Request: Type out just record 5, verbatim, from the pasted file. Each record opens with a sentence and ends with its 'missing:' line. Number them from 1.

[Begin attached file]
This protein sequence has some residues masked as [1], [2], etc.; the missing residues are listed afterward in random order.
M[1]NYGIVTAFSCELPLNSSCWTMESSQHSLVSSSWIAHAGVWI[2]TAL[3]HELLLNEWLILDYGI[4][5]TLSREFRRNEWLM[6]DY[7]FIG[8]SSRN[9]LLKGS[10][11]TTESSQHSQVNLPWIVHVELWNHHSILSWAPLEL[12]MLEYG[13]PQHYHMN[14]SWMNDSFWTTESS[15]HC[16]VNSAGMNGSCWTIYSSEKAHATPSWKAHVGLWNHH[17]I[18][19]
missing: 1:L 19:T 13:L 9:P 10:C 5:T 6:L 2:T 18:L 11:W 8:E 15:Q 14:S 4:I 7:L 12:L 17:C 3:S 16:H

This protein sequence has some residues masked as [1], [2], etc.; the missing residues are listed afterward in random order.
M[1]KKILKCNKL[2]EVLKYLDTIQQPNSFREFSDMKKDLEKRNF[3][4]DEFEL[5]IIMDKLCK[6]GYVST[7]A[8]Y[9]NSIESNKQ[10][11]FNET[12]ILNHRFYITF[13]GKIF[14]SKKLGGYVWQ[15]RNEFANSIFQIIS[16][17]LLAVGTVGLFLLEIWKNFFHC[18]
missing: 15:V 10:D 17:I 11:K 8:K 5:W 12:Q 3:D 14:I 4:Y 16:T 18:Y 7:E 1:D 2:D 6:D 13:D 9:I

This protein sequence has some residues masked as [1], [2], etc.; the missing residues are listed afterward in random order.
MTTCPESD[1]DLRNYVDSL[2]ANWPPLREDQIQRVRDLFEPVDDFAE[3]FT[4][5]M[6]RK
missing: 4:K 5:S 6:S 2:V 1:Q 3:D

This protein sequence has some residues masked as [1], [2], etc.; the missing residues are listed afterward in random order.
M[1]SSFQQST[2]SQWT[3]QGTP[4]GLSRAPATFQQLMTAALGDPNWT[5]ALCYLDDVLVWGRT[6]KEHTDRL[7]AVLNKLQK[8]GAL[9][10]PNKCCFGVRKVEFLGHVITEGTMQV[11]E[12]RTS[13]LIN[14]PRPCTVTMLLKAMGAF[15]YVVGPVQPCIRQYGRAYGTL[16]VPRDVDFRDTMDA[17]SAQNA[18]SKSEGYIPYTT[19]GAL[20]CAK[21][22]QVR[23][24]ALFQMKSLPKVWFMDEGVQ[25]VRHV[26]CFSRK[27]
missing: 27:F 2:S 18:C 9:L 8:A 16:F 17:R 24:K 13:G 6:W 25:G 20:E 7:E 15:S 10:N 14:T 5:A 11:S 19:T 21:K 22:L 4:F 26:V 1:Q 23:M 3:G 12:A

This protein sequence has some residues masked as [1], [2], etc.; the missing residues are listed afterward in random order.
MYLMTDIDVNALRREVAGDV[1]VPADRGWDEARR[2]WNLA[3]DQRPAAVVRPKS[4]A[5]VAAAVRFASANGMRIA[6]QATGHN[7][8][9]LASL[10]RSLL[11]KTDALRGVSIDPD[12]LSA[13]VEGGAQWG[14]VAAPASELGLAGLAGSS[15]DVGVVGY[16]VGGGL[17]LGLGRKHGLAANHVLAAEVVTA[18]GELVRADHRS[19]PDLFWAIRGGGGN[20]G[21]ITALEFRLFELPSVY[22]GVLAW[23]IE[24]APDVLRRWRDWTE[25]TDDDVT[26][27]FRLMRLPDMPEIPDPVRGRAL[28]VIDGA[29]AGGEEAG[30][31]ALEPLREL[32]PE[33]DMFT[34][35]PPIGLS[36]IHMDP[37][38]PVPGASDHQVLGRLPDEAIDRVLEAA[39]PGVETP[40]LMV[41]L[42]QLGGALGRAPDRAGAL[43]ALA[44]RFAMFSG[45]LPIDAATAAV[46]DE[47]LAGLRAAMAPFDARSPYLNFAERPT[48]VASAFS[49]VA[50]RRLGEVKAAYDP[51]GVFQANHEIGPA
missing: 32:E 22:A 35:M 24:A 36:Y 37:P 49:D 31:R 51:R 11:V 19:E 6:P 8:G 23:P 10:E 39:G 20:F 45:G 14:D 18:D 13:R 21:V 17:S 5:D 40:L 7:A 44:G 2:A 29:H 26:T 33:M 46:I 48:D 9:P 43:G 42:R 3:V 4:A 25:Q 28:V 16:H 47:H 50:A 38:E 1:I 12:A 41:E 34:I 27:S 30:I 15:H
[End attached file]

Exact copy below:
This protein sequence has some residues masked as [1], [2], etc.; the missing residues are listed afterward in random order.
MYLMTDIDVNALRREVAGDV[1]VPADRGWDEARR[2]WNLA[3]DQRPAAVVRPKS[4]A[5]VAAAVRFASANGMRIA[6]QATGHN[7][8][9]LASL[10]RSLL[11]KTDALRGVSIDPD[12]LSA[13]VEGGAQWG[14]VAAPASELGLAGLAGSS[15]DVGVVGY[16]VGGGL[17]LGLGRKHGLAANHVLAAEVVTA[18]GELVRADHRS[19]PDLFWAIRGGGGN[20]G[21]ITALEFRLFELPSVY[22]GVLAW[23]IE[24]APDVLRRWRDWTE[25]TDDDVT[26][27]FRLMRLPDMPEIPDPVRGRAL[28]VIDGA[29]AGGEEAG[30][31]ALEPLREL[32]PE[33]DMFT[34][35]PPIGLS[36]IHMDP[37][38]PVPGASDHQVLGRLPDEAIDRVLEAA[39]PGVETP[40]LMV[41]L[42]QLGGALGRAPDRAGAL[43]ALA[44]RFAMFSG[45]LPIDAATAAV[46]DE[47]LAGLRAAMAPFDARSPYLNFAERPT[48]VASAFS[49]VA[50]RRLGEVKAAYDP[51]GVFQANHEIGPA
missing: 32:E 22:A 35:M 24:A 36:Y 37:P 49:D 31:R 51:R 11:V 19:E 6:P 8:G 23:P 10:E 39:G 20:F 45:G 14:D 18:D 13:R 21:V 17:S 5:D 40:L 7:A 44:G 2:A 29:H 26:T 33:M 46:I 48:D 9:P 43:G 42:R 3:V 4:A 25:Q 28:V 16:H 47:H 50:A 38:E 1:I 12:A 41:E 34:I 27:S 30:I 15:H